Building Back in Culion

Brgy De Carabao is situated on the southern part of the island of Culion, in northern Palawan. In going to the barangay, one goes by plane from Manila to Busuanga, take a van to the tourist town of Coron, then take a ferry to Culion. Reaching Culion, one either takes a motorbike or a banca to the barangay. On a rainy day, you either choose to traverse the muddy trails by land, or challenge the rough waters by sea.

Culion, to the southwest of Coron, in northern Palawan.

Culion is an island made infamous decades ago because it housed the country’s leper colony. As such, it has maintained its secluded state for quite some time. Thus, progress has been less than ideal, with 95% of the population in Brgy De Carabao still coming from the native Tagbanua tribe, with a sprinkling of migrant Bisayans – lured by the rich fishing grounds – who have since been assimilated by the natives.

We took a banca ride from Coron to Brgy De Carabao. The water was calm then.

Brgy De Carabao was also devastated by Typhoon Yolanda, but due to its isolation, no mention whatsoever was heard about the Barangay in the aftermath of the disaster. Recently, as Palawan’s rebuilding effort spearheaded by the dynamic Gov Joe Alvarez finally went on full gear, areas such as Brgy De Carabao are finally getting the attention sorely needed.

Habitat for Humanity Philippines was given the task to facilitate the construction of housing units in the barangay. That said, an ocular inspection was made to find out the conditions and make the preliminary coordinations before Habitat’s entry into the area.

The barangay lies on a clayish, rocky rolling terrain. It is situated on relatively high ground, hence there is no danger of flooding in the area. It has roughly 500 households, 50% of which are in the poblacion, while the rest are scattered in 7  sitios.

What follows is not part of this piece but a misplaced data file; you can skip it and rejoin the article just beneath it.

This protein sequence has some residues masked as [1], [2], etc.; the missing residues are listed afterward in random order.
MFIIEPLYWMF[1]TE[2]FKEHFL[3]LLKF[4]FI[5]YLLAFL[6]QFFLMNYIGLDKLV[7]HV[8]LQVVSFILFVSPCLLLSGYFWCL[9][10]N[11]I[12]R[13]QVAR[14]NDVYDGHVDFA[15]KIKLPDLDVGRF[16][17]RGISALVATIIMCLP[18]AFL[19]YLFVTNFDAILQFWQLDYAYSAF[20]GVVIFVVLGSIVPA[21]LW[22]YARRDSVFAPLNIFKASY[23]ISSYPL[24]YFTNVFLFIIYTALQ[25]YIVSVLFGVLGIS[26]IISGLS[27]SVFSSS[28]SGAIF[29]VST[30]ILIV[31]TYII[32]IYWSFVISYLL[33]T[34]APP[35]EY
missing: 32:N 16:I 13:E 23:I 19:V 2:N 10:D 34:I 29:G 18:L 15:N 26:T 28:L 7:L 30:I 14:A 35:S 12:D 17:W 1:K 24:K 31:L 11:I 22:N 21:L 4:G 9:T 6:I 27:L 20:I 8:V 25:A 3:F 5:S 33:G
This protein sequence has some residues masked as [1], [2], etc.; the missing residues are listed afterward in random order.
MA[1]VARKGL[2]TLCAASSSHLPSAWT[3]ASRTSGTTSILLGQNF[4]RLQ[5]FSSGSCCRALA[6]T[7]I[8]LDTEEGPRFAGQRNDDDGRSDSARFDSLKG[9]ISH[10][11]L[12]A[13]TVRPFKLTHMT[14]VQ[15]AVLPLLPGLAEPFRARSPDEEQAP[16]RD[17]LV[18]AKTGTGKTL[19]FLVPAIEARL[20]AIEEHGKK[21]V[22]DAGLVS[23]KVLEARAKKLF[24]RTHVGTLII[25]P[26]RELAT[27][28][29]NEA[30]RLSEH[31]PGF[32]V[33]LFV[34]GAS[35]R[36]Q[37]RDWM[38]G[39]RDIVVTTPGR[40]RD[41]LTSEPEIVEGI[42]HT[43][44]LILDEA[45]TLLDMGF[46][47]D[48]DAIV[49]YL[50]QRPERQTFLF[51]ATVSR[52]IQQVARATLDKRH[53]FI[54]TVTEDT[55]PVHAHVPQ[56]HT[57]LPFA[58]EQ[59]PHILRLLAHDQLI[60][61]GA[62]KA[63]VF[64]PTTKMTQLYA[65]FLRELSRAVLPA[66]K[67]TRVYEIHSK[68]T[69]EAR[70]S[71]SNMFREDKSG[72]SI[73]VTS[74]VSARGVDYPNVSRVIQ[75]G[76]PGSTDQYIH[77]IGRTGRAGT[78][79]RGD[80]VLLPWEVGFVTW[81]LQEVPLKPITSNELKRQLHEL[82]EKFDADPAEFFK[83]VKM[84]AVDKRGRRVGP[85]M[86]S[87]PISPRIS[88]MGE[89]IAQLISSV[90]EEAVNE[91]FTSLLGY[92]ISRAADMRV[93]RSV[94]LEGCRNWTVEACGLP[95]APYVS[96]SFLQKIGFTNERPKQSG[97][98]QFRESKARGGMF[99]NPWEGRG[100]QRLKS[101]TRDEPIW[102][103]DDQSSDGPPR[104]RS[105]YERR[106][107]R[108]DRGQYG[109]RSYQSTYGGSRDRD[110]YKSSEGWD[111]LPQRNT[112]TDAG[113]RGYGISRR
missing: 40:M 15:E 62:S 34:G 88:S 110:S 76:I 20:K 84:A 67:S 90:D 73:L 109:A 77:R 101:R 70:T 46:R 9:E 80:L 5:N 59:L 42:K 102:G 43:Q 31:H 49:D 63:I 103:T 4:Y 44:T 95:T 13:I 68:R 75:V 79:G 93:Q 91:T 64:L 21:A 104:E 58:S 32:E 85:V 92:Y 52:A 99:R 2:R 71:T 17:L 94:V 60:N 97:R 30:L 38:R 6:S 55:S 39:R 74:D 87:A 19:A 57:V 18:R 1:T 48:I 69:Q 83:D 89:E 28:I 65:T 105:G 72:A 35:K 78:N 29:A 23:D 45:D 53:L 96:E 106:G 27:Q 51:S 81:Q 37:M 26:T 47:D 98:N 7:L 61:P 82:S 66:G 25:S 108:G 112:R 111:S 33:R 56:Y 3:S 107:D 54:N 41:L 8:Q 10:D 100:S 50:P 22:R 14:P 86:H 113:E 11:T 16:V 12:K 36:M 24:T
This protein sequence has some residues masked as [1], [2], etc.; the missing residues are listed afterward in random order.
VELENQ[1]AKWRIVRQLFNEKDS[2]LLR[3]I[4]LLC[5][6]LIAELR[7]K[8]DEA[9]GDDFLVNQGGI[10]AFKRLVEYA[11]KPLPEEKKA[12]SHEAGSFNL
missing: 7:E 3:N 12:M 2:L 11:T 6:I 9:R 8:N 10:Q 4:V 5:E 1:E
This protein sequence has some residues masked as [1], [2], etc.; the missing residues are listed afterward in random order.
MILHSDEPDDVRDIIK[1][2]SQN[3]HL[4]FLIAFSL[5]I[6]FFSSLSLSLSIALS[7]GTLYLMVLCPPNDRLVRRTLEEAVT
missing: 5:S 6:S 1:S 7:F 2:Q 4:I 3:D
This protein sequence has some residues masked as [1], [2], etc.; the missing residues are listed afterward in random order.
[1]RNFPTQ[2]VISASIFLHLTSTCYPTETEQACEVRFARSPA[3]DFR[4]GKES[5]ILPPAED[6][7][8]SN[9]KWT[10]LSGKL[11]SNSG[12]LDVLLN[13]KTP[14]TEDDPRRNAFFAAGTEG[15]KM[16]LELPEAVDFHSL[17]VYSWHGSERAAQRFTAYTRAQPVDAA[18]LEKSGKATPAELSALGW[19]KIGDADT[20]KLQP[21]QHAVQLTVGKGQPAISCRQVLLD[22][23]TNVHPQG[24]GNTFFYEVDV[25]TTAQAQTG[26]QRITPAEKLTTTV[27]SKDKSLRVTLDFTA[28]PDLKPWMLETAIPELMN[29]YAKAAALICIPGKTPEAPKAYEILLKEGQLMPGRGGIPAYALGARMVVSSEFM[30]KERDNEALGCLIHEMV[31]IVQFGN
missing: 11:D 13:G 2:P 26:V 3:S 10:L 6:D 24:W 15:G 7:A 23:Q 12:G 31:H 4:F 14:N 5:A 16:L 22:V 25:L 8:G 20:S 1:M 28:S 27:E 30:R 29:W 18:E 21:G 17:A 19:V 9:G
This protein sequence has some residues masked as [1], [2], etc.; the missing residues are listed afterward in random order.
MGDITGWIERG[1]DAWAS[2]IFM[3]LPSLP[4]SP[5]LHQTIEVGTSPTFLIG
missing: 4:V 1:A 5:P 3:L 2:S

A short uphill hike from the beach to the brgy poblacion.

The Barangay Captain is a feisty lady named Marilyn Credo. She is a native Tagbanuan, who married a migrant Bisaya. Despite her native roots, she has confidence and strong leadership skills, coupled with a very inquisitive and progressive mind.

During our general assembly meeting with the barrio folks, followed by a smaller consultation with the native elders, she demonstrated a clear foresight, having ready answers to questions she anticipated would become issues with some sectors.

The following observations were clear:

1) The barrio was also hit hard by the typhoon, with most houses flattened to the ground.

More than a year later, there still remain some evidence of Typhoon Haiyan’s wrath.

2) Progress is being felt now, however slowly.

The barangay’s water source needs to be enhanced.

3) The electric power system was introduced in 2012. However, it needs to be improved, as brownouts are experienced very often. It appears that the barrio power requirement is much more than was anticipated.

4) Water is a big problem. A small hose supplies water for the whole poblacion. Hence, the line never ends, even past midnight. They have a brgy ordinance that states that children are not allowed to fetch water past 6pm to ensure they are studying. However, there is a bigger water source that can be tapped roughly 6 kms from the poblacion.

5) The road nets have been laid out properly. Streets are mostly straight and perpendicular to each other. The main roads are 8m wide, while the arterial roads are at 6m wide.

6) The Health Center has many volunteers who provide service even to the farthest sitios.

7) The high school is in need of additional classrooms. Their Gr 7 class has 53 students. They do not have a decent classroom. Instead, they have a makeshift shed with no walls.

This is where the Gr 7 students hold their classes.

8) The elementary school has 11 classrooms, but they only have 3 shared toilets.

The elementary school has 11 classrooms, with almost 400 students. They have only 3 toilets for the students.

9) The 236 housing units planned are certainly not enough for the needs of the community. The brgy capt has organized a group to vet the selection of home partners.

10) Construction costs will increase due to the distance from supply points. There is a local source for sand and gravel. Bamboo is limited.

11) Local contractors will need to be identified for this project.

That said, the people of Brgy De Carabao are very eager for the project to start. They have been informed of the need for them to participate in the construction effort, and are committed to provide the skilled and unskilled labor assistance. With God’s help, Habitat Philippines should be able to initiate this project pretty soon.

For a closer look, just click on the pics and enjoy the show.


    1. Thank you, friend. it is good to know there are those among us who are willing to support such projects. Habitat will soon be bringing in this housing program to the barangay. We will also provide for schoolrooms, plus a water system and perhaps a solar program as well. For our Tigbanua brothers.


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